Moreover, while all of the clouds tend to offer similar services, there are small differences and “gotchas” that can be difficult to anticipate in advance. Even understanding your costs becomes more complicated when you’re running across multiple clouds and have to pull and join consumption and cost data from multiple sources.
Particularly when considering intercloud and single-workload multicloud deployments, talent and expertise must be considered. Do you have – or can you hire – the talent to deal with these issues? And speaking of hiring…
The technical challenges inherent in intercloud and single-workload multicloud deployments do have an upside, though: those types of meaty, interesting, complex problems are just the kind of thing that top engineers enjoy working on.
Having a product that leverages an intercloud or single-workload multicloud deployment may thus make it easier to attract and win the best engineering talent.
Taken at face value, any kind of multicloud deployment looks like it costs more than a single-cloud deployment. You’ve got to hire talent and build for two clouds rather than one. With hybrid cloud, intercloud, and single-workload multicloud deployments you will often also need to worry about additional costs such as cloud egress charges.
However, it’s important to run the numbers, because multicloud can actually be cheaper depending on the specifics of your use case. In addition to the general negotiation leverage that being multicloud can offer, some companies are able to save money through cloud arbitrage, moving services around to follow the lowest costs for specific use cases across cloud providers.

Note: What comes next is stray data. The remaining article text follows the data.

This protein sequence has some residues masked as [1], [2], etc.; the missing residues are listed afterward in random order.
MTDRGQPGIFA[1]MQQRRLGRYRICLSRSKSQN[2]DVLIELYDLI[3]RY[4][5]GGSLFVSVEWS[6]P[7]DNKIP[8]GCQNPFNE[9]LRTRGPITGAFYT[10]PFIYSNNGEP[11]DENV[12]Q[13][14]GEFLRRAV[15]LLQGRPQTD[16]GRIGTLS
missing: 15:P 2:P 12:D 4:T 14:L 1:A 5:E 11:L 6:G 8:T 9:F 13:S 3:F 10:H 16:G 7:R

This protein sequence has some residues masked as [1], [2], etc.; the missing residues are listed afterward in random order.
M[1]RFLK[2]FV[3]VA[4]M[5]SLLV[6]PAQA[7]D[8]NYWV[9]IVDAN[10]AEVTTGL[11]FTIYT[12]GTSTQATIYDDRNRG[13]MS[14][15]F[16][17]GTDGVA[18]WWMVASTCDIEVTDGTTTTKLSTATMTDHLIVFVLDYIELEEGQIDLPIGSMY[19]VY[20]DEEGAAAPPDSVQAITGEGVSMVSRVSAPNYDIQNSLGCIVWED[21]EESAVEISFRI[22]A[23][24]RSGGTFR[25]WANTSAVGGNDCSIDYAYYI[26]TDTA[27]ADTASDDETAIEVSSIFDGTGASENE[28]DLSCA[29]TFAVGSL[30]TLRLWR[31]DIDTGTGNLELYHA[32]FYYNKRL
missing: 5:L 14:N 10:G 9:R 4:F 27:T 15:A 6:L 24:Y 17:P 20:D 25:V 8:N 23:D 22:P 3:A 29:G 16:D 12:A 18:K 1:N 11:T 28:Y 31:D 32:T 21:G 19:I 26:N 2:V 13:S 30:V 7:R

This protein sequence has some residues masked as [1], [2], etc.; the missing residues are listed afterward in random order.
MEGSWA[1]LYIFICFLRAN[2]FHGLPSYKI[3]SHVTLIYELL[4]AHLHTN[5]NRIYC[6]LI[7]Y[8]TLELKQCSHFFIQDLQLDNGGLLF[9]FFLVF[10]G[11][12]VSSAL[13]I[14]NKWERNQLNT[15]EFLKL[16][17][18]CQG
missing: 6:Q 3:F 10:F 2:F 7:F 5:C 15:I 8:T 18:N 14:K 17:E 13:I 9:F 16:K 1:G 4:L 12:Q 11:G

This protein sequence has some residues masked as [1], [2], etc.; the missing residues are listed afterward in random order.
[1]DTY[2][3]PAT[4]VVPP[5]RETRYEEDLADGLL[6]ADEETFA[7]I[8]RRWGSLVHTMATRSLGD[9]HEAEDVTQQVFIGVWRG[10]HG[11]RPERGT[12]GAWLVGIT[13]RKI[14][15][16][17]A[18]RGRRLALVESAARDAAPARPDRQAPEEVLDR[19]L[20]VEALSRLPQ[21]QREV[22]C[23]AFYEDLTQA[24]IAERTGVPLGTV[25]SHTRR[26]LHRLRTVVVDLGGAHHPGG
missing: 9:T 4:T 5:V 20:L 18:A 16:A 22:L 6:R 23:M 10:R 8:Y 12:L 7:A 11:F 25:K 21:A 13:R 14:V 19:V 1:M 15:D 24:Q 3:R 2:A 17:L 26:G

And while a complex deployment like a single-workload multicloud database won’t be cheaper than deploying that same instance onto just one cloud, if that cloud has an outage that affects your product, what is the cost of that? Even relatively short outages can cost businesses millions in lost business, not to mention the reputation damage that comes from users trying to use your service and finding that it doesn’t work. A single-workload multicloud deployment might cost you more in the short run but save you millions in the long run if it shields you from significant outages.
Does your existing tech stack work across multiple clouds? Does cloud agnostic tooling exist to replace any proprietary cloud tools you’re using?
At this point, there are third-party cloud agnostic tools available for use at nearly every level of the tech stack, and a move towards multicloud or even something more complex such as intercloud becomes easier when you’re already leveraging these tools rather than trying to optimize two different tools on two different clouds for performance and compatibility.
Trying to lift-and-shift an existing application to make it intercloud (for example) can actually be more complex than trying to build a net-new application that’s designed to be multicloud from the ground up. If your time and resources are limited and if you’re not already using cloud agnostic tooling, consider whether it makes more sense to try to convert your current application to multicloud or to move towards replacing it with a new application that’s built to be multicloud from day one.
Long story short: whether and how your company should move towards multicloud is a complex question that should be considered carefully with the specifics of your budget, use cases, long-term goals, and all of the factors above in mind.